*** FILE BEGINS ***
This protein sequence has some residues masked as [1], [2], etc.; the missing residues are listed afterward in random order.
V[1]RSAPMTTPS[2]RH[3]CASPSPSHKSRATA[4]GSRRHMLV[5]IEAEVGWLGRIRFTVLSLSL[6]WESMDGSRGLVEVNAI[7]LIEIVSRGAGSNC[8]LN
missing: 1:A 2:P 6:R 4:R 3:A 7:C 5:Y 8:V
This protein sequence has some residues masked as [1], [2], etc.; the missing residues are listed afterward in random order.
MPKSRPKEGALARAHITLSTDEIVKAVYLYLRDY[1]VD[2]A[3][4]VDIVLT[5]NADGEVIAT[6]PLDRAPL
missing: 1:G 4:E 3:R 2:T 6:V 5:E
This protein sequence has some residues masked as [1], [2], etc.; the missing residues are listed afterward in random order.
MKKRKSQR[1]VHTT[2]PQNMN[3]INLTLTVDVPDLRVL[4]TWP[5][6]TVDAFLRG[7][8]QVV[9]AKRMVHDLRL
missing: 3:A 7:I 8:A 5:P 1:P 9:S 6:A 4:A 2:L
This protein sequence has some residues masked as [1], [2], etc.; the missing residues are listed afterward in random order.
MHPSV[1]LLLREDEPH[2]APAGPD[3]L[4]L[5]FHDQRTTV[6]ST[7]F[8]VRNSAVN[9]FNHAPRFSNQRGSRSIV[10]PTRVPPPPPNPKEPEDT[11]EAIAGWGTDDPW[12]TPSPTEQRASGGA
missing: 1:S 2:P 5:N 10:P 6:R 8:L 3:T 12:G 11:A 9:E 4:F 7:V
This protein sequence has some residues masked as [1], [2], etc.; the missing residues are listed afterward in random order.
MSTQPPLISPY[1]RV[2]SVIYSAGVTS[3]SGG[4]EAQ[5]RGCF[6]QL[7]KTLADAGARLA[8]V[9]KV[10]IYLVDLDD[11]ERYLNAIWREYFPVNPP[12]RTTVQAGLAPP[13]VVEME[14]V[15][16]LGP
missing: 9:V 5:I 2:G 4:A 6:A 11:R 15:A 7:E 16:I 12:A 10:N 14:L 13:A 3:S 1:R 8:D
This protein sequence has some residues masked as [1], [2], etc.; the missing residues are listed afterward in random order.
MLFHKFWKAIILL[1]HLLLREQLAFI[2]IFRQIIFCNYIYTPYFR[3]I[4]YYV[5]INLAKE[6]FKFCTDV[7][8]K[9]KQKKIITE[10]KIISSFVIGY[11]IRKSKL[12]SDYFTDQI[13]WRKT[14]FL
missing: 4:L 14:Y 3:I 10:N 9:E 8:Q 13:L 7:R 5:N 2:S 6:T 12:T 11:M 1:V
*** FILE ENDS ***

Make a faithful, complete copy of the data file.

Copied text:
This protein sequence has some residues masked as [1], [2], etc.; the missing residues are listed afterward in random order.
V[1]RSAPMTTPS[2]RH[3]CASPSPSHKSRATA[4]GSRRHMLV[5]IEAEVGWLGRIRFTVLSLSL[6]WESMDGSRGLVEVNAI[7]LIEIVSRGAGSNC[8]LN
missing: 1:A 2:P 6:R 4:R 3:A 7:C 5:Y 8:V
This protein sequence has some residues masked as [1], [2], etc.; the missing residues are listed afterward in random order.
MPKSRPKEGALARAHITLSTDEIVKAVYLYLRDY[1]VD[2]A[3][4]VDIVLT[5]NADGEVIAT[6]PLDRAPL
missing: 1:G 4:E 3:R 2:T 6:V 5:E
This protein sequence has some residues masked as [1], [2], etc.; the missing residues are listed afterward in random order.
MKKRKSQR[1]VHTT[2]PQNMN[3]INLTLTVDVPDLRVL[4]TWP[5][6]TVDAFLRG[7][8]QVV[9]AKRMVHDLRL
missing: 3:A 7:I 8:A 5:P 1:P 9:S 6:A 4:A 2:L
This protein sequence has some residues masked as [1], [2], etc.; the missing residues are listed afterward in random order.
MHPSV[1]LLLREDEPH[2]APAGPD[3]L[4]L[5]FHDQRTTV[6]ST[7]F[8]VRNSAVN[9]FNHAPRFSNQRGSRSIV[10]PTRVPPPPPNPKEPEDT[11]EAIAGWGTDDPW[12]TPSPTEQRASGGA
missing: 1:S 2:P 5:N 10:P 6:R 8:L 3:T 12:G 11:A 9:E 4:F 7:V
This protein sequence has some residues masked as [1], [2], etc.; the missing residues are listed afterward in random order.
MSTQPPLISPY[1]RV[2]SVIYSAGVTS[3]SGG[4]EAQ[5]RGCF[6]QL[7]KTLADAGARLA[8]V[9]KV[10]IYLVDLDD[11]ERYLNAIWREYFPVNPP[12]RTTVQAGLAPP[13]VVEME[14]V[15][16]LGP
missing: 9:V 5:I 2:G 4:A 6:A 11:R 15:A 7:E 16:I 12:A 10:N 14:L 13:A 3:S 1:R 8:D
This protein sequence has some residues masked as [1], [2], etc.; the missing residues are listed afterward in random order.
MLFHKFWKAIILL[1]HLLLREQLAFI[2]IFRQIIFCNYIYTPYFR[3]I[4]YYV[5]INLAKE[6]FKFCTDV[7][8]K[9]KQKKIITE[10]KIISSFVIGY[11]IRKSKL[12]SDYFTDQI[13]WRKT[14]FL
missing: 4:L 14:Y 3:I 10:N 9:E 8:Q 13:L 7:R 5:N 2:S 6:T 12:T 11:M 1:V